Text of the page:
Egozi: The Beirut Blast and Israel’s Chemical Materials Concentration – the Failure...

Egozi: The Beirut Blast and Israel’s Chemical Materials Concentration – the Failure Prevails

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By Arie Egozi

The explosion in Beirut has raised again the discussion about the concentration of huge amounts of chemical materials at the Haifa Bay region. My evaluation – the subject will disappear from the headlines within days and will not be dealt with.

Why? Because in Israel, such problems are not handled the right way. Too many players, too many rules. A lot of interests and a very sad result.

Ammonium Nitrate, 2750 tons of which had caused the disaster, is an oxidizing agent used for agricultural fertilizing, the manufacturing of civilian explosives (when mixed with diesel) and for various industrial uses, such as Nitrous Oxide gas production. In the past, most of the experts claimed that Ammonium Nitrate can not explode as long as it is not mixed with a flammable substance. However, a decade ago this assumption has changed following the explosion of Ammonium Nitrate in a US factory, and the investigation led to changes and stringency of the standards regarding its storage.

 According to a publication in Calcalist, in Israel Ammonium Nitrate is widely used for agriculture and industrial production. According to the Ministry of Environmental Protection, the material is used in Israel in two major configurations: low-density Ammonium Nitrate used in quarries and for controlled explosions, and higher density Ammonium Nitrate for the manufacture of fertilizers. The material is reportedly used by a civilian explosive production factory near Zichron Ya’akov, at the Haifa Bay fertilizers factory, and at the fertilizer factories in Kiryat Gat and Beit She’an.

Chemistry prof. Ehud Keinan had said in the past: “I hope that at any stage of the production or storage, large amounts of the material are not stored at the factory. Any amount higher than 200 tons in a single installation might cause devastating consequences in case of an explosion. I believe that they regard this material with much more respect than in Beirut.” Aharon Goren, an expert on fireworks accidents whose report on the subject had been published by the Ministry of Environmental Protection explains that both types of Ammonium Nitrate are dangerous and sensitive to explosion. Fireworks are also stored in various sites, and in Israel, there is not enough awareness of the danger emanating from their storage in closed installations.

The consultant Danny Kronenberg claims that “the main lesson to be learnt from the Beirut Port blast is that explosive materials, including fireworks and Ammonium Nitrate, must be stored under the right security conditions and not in warehouses at the heart of a dense city.” He said that whenever a cargo of explosive material arrives in any port, it should be transferred as soon as possible to the right storage, in bunkers or in an installation far enough away so that no harm is caused to people of the environment in case of an explosion. It is very important that the storage conditions would be defined by law and enforced.”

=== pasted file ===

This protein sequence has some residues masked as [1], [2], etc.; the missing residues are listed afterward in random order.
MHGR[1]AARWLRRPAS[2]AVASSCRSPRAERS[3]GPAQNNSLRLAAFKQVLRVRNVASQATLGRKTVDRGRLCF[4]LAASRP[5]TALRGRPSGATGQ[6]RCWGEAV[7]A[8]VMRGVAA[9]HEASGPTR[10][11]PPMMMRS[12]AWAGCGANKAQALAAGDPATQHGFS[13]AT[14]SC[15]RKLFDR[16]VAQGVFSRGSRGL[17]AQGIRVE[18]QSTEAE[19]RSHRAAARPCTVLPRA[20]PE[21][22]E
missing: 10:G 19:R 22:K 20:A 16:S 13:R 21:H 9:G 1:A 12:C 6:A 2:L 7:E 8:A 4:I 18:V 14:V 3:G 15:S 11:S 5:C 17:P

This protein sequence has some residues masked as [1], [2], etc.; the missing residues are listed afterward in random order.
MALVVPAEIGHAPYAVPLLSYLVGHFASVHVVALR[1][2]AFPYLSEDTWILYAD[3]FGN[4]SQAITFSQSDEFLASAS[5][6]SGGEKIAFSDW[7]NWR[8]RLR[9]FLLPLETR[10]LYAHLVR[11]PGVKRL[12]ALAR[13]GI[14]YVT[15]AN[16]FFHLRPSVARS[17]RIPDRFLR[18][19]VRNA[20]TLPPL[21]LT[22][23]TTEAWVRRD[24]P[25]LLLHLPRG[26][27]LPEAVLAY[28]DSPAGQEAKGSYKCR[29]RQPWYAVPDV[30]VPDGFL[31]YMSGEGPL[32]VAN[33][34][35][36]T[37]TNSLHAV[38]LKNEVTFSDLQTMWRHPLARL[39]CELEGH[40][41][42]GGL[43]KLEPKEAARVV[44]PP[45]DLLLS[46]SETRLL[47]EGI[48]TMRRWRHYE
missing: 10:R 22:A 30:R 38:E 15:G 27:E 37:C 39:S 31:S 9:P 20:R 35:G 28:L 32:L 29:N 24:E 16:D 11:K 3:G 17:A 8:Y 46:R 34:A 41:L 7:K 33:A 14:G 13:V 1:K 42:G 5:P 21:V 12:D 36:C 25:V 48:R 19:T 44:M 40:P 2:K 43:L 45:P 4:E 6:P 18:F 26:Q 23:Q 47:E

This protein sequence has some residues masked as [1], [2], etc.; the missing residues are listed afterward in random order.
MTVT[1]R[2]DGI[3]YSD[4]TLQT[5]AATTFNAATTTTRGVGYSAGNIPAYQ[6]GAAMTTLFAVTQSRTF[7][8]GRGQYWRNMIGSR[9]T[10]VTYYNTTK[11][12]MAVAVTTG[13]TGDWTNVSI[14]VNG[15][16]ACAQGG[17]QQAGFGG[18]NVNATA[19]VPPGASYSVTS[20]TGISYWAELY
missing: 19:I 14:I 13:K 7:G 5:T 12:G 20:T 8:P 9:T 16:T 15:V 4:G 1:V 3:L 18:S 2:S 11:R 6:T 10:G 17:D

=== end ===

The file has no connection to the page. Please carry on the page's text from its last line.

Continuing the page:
But in Israel (as in Lebanon), as Calcalist exposed, there are no legal regulations regarding the storage of explosive materials. This material category includes both fireworks and Ammonium Nitrate soaked with petrol – although since the definitions were set it became clear that the Ammonium does not have to be necessarily soaked with petrol, as the incident in the US factory had proved. In Israel, the explosive materials law was legislated in 1954, and the explosive materials regulations – in 1994, but they do not refer to fireworks. In fact, until now, no regulations were published in Israel regarding the secure storage and use of fireworks, in spite of the consequences to security and defense.

So the problem is known, the danger is clear. But in Israel, the mission is never completed. After the evacuation of the Ammonium container form Haifa Bay there were left in the site containers with dozens of types of hazardous chemical materials.

But due to the confusion regarding whose responsibility is this, the issue has been left untreated, falling through the cracks.

And the disaster is already behind the corner, not only in case of a missile attack from Lebanon but also as a result of a failure in one of the factories. There are too many invented titles for ministers in the Israeli government, but not one of them can actually solve the problem.

Of course,  since the Beirut blast, whoever had any relation to the subject got interviewed and expressed their opinion, but this was it.

The Israeli government is not functioning, so don’t expect any solution.

Arie Egozi, iHLS Editor-in-Chief